If your motive for leaving the EU is to push through large scale deregulation and trade liberalisation, it is probable the UK economy could do better than the current EU status quo. But that begs the question: will advocates of exit be able to win a domestic argument for deregulation and trade liberalisation having failed to do so within the EU. A Conservative Prime Minister Sir Robert Peel’s repeal of the corn laws in 1846 split the party in the process. Repealing the EU’s version of the corn laws would be less traumatic, but still a brave (if correct) choice.
The challenge to those who wish to make an economic argument for Brexit is not that it does not exist, but that it involves some difficult decisions. Deregulation and a reduction in trade protectionisms are not universally popular, or even universally popular among advocates of Brexit. Given that, will liberal advocates of Brexit dare to make the case?
If, however, your motivations are not economic but the desire to return decision making to the UK then the costs or benefits should not be an issue, it should be a matter of principle, but this group is not large enough to swing a referendum. So what price freedom?. In Scotland, it was £1,000.
Posted inBlog|Taggedbrexit|Comments Off on Conservative Home: The challenge to Brexit’s backers. Yes, it can be done. But it would mean difficult decisions.
The following article was published on Conservative Home here
Predicting the outcome of the next election is a mug’s game. But I will go as far as saying there is a chance it could be close and if the electorate decides to hang parliament then the SNP could be in a powerful position – the kingmaker.
Having the SNP holding the balance of power would be a recipe for instability, not least because creating instability at a UK level would serve the SNP’s core purpose. Chaos and argument could range across the whole gamut of Government, including defence, finance, constitutional issues – and the question of whether to hold an EU referendum.
The SNP’s position on an EU referendum is opaque: they voted for a referendum on the Lisbon treaty and obviously have no objections to referendums in principle, but conversely were not going to offer the Scottish people the choice of whether an independent Scotland should apply to join the EU.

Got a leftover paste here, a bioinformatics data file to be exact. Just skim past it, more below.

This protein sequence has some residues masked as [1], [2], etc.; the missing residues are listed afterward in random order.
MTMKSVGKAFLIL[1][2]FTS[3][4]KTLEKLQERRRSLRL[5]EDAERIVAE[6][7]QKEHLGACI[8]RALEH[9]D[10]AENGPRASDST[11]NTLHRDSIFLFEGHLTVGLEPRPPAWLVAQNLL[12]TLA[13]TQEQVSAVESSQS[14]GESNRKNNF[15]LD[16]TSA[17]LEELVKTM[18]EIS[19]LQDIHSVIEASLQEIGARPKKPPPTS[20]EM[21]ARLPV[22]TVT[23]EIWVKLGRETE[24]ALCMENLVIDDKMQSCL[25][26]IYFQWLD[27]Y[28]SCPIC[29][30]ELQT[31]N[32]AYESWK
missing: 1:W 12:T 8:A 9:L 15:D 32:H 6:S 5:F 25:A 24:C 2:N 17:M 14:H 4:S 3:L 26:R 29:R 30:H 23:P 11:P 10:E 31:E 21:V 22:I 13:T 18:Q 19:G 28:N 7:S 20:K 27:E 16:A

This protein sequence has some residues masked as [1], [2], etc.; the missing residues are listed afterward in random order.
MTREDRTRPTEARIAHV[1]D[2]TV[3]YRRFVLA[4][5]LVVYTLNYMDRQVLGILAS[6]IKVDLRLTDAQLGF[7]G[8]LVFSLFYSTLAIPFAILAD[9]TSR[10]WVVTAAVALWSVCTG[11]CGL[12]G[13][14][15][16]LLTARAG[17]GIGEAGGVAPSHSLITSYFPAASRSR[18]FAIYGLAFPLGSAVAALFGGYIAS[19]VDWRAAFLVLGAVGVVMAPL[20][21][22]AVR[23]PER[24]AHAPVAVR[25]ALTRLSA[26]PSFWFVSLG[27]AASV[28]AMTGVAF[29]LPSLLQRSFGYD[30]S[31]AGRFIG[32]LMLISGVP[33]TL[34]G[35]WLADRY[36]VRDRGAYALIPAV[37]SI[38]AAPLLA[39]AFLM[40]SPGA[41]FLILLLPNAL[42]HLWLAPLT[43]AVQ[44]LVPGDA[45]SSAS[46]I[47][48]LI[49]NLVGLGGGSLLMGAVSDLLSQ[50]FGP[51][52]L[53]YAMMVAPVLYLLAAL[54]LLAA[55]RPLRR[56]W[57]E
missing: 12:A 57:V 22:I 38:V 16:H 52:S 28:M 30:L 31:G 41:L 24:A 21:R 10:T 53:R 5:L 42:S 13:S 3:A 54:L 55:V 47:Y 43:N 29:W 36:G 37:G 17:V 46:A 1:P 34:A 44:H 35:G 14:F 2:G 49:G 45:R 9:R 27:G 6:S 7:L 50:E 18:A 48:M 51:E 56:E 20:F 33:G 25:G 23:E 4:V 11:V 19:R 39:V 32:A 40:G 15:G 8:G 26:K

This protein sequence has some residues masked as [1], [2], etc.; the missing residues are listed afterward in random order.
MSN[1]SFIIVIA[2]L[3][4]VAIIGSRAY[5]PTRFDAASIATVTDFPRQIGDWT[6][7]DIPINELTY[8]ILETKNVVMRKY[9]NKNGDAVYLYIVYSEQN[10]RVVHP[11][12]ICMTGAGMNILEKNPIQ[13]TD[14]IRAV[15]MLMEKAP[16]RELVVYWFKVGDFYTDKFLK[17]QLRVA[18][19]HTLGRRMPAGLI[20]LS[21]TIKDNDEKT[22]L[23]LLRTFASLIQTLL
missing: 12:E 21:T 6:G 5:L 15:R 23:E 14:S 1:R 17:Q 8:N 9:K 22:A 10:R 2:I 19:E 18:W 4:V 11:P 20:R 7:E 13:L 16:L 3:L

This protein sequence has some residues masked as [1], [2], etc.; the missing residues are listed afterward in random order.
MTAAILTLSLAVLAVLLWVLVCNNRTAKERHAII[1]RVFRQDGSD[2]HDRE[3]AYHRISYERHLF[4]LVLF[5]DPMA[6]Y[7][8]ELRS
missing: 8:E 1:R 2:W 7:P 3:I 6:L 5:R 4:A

If the Conservatives were to attempt to govern as a minority it should be assumed they would attempt to push on with an EU referendum. For that, SNP votes in Westminster could be crucial – but would they back it? So far, in order to square their advocacy for a Scottish referendum with opposition to an EU referendum, we have heard that the SNP would wish to argue that the referendum could only pass if all four parts of the UK voted to leave – a Scottish veto. I doubt this is the last word on the subject – after all, the SNP is far more interested in independence than the EU.
Scotland is not much less Eurosceptic than the rest of the UK. It is also true that having decided to remain in the UK, the question of EU membership is obviously something that the UK takes as a collective whole. The SNP disagree but what they would ideally like is another crack at an independence referendum, and a vote to leave the EU might be just the excuse they need. If the UK votes to leave, and Scotland votes to stay in the EU then instead of attempting to veto Brexit for the whole UK the SNP could settle for another referendum.
And this leads to an intriguing proposition: the SNP could back the Conservatives’ EU referendum on the basis they get another independence referendum should the UK vote to leave and Scotland votes to stay. But is it wise for a unionist Conservative party to offer the SNP a second independence referendum under these circumstances?
Playing out the scenario, the UK votes to leave the EU in 2017, but within the overall vote Scotland votes to stay. Scotland then gets the chance to vote either stay in the newly non-EU UK or leave the UK in order to apply to join the EU on its own. The SNP would be left arguing that EU membership was so important it was worth leaving the UK to go it alone.
This plan would face all manner of complications, which undoubtedly the unionist cause could explain. If the UK was not in the EU and Scotland was, there would potentially be customs and tariffs at the border. Scotland as a new state would have to join the EU from scratch and potentially be forced to join the Euro and Schengen, reinforcing the new customs wall with passport controls.
Added to that the currency question would re-emerge – would the EU allow Scotland to share a currency with a non-EU state, even if England willed it? Answer: No.
So Scotland would be left with many reasons to vote to remain as the only way to keep its relations with the UK. This would expose the fact that the SNP’s support for the EU was always based on the hope that both Scotland and the rUK would be members, making independence viable – if rUK upset that by leaving the EU then the calculation would have to change.
So it is quite probable that the SNP could back the Conservatives’ EU referendum, and then two referendums later remain within the UK but outside of the EU. Is it worth the risk? Perhaps.
Is an EU Referendum in 2016 really such a good idea?